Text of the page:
Fasting as Feasting on God

On Sunday, we explored Jesus’ words in his famous Sermon on the Mount around sacrifice; particularly fasting and financial generosity. If you missed it, you can catch the video at the bottom of this post. Fasting goes hand in hand with prayer; each hunger pain acting as an alarm clock that reminds us of our deeper hunger for God and compelling us to seek His presence and power.

We periodically fast to remind ourselves that God is enough.

We fast to confess our creatureliness and dependence upon God’s sustaining power.

We fast to wean ourselves from a Christian life that can easily drift into “just going through motions.”

So to help us better understand this often-neglected spiritual discipline, here are five helpful keys on fasting from an article written by Sam Storms called, ‘Fasting is Feasting on God.’

1. The key is to remember that fasting is always motivated by deep desire.

That is to say, fasting is not the suppression of desire but the intense pursuit of it. We fast because we want something more than food or more than whatever activity it is from which we abstain. If one suppresses the desire for food it is only because he or she has a greater and more intense desire for something more precious. Something of eternal value.

That is why I say that fasting is feasting! The ironic thing about fasting is that it really isn’t about not eating food. It’s about feeding on the fullness of every divine blessing secured for us in Christ. Fasting tenderizes our hearts to experience the presence of God. It expands the capacity of our souls to hear his voice and be assured of his love and be filled with the fullness of his joy. Fasting is all about ingesting the Word of God, the beauty of God, the presence of God, the blessings of God. Fasting is all about spiritual gluttony! It is not a giving up of food (or some activity) for its own sake. It is about a giving up of food for Christ’s sake.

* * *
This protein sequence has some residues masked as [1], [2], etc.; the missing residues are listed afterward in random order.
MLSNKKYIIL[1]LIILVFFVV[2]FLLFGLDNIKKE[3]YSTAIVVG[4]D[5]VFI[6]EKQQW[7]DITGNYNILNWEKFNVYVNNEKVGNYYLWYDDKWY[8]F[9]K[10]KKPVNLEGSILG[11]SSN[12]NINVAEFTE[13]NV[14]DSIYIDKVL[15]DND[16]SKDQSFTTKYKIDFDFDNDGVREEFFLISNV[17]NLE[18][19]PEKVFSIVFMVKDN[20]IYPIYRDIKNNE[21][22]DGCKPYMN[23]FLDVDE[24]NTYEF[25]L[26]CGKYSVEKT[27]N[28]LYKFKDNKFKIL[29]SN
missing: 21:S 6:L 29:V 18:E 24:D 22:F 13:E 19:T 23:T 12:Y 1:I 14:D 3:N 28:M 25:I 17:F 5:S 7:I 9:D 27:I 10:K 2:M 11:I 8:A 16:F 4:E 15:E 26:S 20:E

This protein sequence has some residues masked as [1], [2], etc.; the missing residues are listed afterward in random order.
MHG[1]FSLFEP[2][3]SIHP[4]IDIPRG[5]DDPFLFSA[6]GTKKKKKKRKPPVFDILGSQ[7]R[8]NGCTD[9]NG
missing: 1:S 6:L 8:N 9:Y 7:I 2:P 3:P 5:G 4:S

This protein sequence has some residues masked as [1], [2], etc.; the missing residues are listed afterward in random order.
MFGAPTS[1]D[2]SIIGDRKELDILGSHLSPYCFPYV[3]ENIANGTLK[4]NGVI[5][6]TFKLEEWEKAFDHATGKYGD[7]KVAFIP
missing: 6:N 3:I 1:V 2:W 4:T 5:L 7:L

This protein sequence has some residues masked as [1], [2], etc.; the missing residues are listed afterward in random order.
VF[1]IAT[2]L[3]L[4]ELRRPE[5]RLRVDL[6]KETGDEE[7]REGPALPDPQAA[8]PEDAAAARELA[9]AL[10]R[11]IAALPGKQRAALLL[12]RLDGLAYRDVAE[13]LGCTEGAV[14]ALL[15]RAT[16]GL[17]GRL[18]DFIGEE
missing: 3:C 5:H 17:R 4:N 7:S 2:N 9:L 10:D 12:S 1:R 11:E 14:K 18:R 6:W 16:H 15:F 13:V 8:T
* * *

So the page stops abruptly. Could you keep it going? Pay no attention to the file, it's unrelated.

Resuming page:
2. Fasting is not something you do for God. It is instead your appeal that God in grace and power do everything for you.

Thus fasting is not an act of willpower but a declaration of weakness. It is not a work of our hearts and bodies but a confession of our utter dependency on God and his grace.

3. Fasting is not a statement that food/other things are bad, but that God is better!

In other words, fasting is not a rejection of the many blessings God has given to us, but an affirmation that in the ultimate sense we prefer the Giver to his gifts. Fasting is a declaration that God is enough.

4. Fasting opens our spiritual eyes to see him more clearly in Scripture and sensitizes our hearts to enjoy God’s presence.

Look closely at Acts 13:1-3. Their fasting became the occasion for the Spirit’s guidance to be communicated to them. Don’t miss the obvious causal link that Luke draws. It was while/when or even because they were ministering to the Lord and fasting that the Holy Spirit spoke. I’m not suggesting that fasting puts God in our debt, as if it compels him to respond to us. But God does promise to be found by those who diligently seek him with their whole heart (Jer. 29:12-13). And what God said to them in the course of their fasting changed history. 

 5. Fasting is a powerful weapon in spiritual warfare.

See Mt. 4:1-11 (Jesus fasted in preparation for resisting the temptations of Satan) and Mark 9:29 (Mt. 17:14-21). Fasting heightens our complete dependence upon God and forces us to draw on him and his power. 

Types of Food-Fasts

·  Full Fast: drink only liquids.

·  Daniel Fast: No meats, sweets, alcohol, or breads. Drink water and juice. Eat fruits and vegetables.

·  Partial Fast: No food from sunrise to sunset. Eat after 7pm. 

Remember, the type of fast and length of fast is between you and God. He will honour your best sacrifice. If for health reasons you can’t go without food, then give up some other time-consuming activity that you can instead devote to seeking God through His Word and prayer.